The end of Disgrace plunks us in a somewhat unexpected place: after heading back to Cape Town in Chapter 20, David decides to cut that visit short and returns once more to the Eastern Cape to wait for Lucy's baby to be born. But hang on – instead of winding the book down by exploring anything having to do with Lucy, we're back in the animal clinic with Bev? At the very end of the novel, David is back in action helping Bev to put unclaimed, unwanted, or unwell animals to sleep. We've learned that, for a while now, a dog with a bad back leg that nobody wants to adopt has sort of claimed David as his master, following him around and wagging his tail while David writes or plays the banjo. We get the impression that David has grown attached to the dog, too; he seems to feel sorry for the creature, knowing that sooner or later he and Bev are going to have to put it out of its misery.
In the last moments of the book, David decides to go get the dog and have him lethally injected along with the others. Let's take a look at how Coetzee renders this moment:
He opens the cage door. 'Come,' he says, bends, opens his arms. The dog wags his crippled rear, sniffs his face, licks his cheeks, his lips, his ears. He does nothing to stop it. 'Come.'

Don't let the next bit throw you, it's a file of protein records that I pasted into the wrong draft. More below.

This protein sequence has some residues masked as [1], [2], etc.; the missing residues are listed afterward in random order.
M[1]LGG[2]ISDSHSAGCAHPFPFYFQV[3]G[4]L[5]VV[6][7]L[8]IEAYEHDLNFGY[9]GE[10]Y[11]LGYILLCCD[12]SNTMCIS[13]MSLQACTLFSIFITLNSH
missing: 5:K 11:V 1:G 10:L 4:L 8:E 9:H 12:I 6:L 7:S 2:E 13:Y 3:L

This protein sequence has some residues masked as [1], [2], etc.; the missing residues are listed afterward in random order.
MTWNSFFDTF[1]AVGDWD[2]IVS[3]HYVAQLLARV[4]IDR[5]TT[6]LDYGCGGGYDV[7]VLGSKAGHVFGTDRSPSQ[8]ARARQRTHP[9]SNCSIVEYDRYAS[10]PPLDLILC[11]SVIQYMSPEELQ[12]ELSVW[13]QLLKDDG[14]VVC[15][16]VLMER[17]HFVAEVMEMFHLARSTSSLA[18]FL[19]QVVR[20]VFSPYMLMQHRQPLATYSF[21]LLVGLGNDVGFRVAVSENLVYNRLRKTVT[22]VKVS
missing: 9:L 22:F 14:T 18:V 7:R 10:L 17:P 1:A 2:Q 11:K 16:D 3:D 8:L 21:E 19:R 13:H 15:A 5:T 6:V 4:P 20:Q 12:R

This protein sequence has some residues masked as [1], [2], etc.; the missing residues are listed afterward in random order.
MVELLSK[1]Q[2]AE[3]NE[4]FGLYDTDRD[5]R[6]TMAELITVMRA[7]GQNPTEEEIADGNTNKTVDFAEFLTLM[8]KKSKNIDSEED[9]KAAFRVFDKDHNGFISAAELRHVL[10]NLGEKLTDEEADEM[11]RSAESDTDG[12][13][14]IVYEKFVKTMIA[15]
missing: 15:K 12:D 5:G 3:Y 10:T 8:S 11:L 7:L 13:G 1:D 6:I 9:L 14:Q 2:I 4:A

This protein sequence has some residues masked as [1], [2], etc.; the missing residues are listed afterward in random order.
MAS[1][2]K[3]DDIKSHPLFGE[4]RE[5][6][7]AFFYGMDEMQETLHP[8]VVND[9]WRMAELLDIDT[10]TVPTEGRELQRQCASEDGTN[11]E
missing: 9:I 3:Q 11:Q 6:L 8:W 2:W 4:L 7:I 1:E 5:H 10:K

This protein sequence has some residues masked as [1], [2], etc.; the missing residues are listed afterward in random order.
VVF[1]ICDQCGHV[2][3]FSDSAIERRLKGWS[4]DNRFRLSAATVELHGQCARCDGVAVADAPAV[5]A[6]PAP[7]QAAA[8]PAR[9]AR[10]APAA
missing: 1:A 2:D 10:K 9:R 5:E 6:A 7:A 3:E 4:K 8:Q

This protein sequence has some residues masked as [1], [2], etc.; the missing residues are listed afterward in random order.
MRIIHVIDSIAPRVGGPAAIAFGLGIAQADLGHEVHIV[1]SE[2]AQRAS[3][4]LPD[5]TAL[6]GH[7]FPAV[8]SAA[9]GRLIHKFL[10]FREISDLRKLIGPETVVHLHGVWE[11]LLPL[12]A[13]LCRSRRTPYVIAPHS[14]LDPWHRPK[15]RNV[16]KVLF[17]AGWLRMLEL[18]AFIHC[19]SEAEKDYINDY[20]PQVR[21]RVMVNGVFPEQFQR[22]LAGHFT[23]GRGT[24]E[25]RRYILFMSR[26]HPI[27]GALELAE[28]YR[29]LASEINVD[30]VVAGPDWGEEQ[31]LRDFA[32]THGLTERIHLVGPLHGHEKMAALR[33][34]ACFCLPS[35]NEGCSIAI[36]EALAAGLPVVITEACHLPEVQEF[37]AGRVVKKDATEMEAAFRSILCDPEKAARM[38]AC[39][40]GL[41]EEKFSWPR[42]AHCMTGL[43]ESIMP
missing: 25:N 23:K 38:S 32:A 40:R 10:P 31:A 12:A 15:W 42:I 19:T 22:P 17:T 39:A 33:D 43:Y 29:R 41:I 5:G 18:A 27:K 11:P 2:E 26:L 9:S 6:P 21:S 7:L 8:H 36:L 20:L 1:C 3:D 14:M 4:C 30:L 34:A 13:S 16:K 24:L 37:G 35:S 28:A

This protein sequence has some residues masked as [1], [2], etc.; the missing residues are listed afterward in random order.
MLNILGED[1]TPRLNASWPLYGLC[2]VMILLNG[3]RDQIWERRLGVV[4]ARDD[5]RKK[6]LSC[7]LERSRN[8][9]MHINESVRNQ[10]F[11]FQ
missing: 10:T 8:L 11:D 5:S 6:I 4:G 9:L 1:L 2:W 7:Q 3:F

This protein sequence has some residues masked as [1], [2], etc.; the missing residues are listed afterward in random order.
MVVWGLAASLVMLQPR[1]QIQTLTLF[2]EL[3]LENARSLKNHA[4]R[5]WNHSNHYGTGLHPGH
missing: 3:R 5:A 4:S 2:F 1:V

Bearing him in his arms like a lamb, he re-enters the surgery. 'I thought you would save him for another week,' says Bev Shaw. 'Are you giving him up?'
'Yes. I am giving him up.' (24. 62-64)
Think for a second about what this moment feels like for David. In a way, this dog is his dog. For all the attention that the dog gives David, doesn't it seem like David is attached to the dog, too? Why does he decide to put it to sleep, then?
Coetzee gives us a couple of clues as to why this might happen. A couple of pages before the final scene begins, he describes David's relationship with the dog, as well as David's thoughts about the dog's fate: "Its period of grace is almost over; soon it will have to submit to the needle" (24. 12). Let's think about it – when the dog stops living in grace, what's left for him? Ding ding ding! Disgrace. So we get the idea then that David is "giving the dog up" as a way of not only putting him out of his misery, but also as a gesture of keeping him from living in disgrace.
This leaves us with a few questions to ponder over. Do you think David gives the dog up because he identifies with the dog and doesn't want him to live with the same kind of disgrace that he himself experiences? Is it a symbolic way for David to relieve himself of his own disgrace by choosing the dog as a proxy for himself? But doesn't death in itself also constitute its own kind of disgrace? Coetzee gives us a lot to mull over at the end of the novel. So how about it – what do YOU think?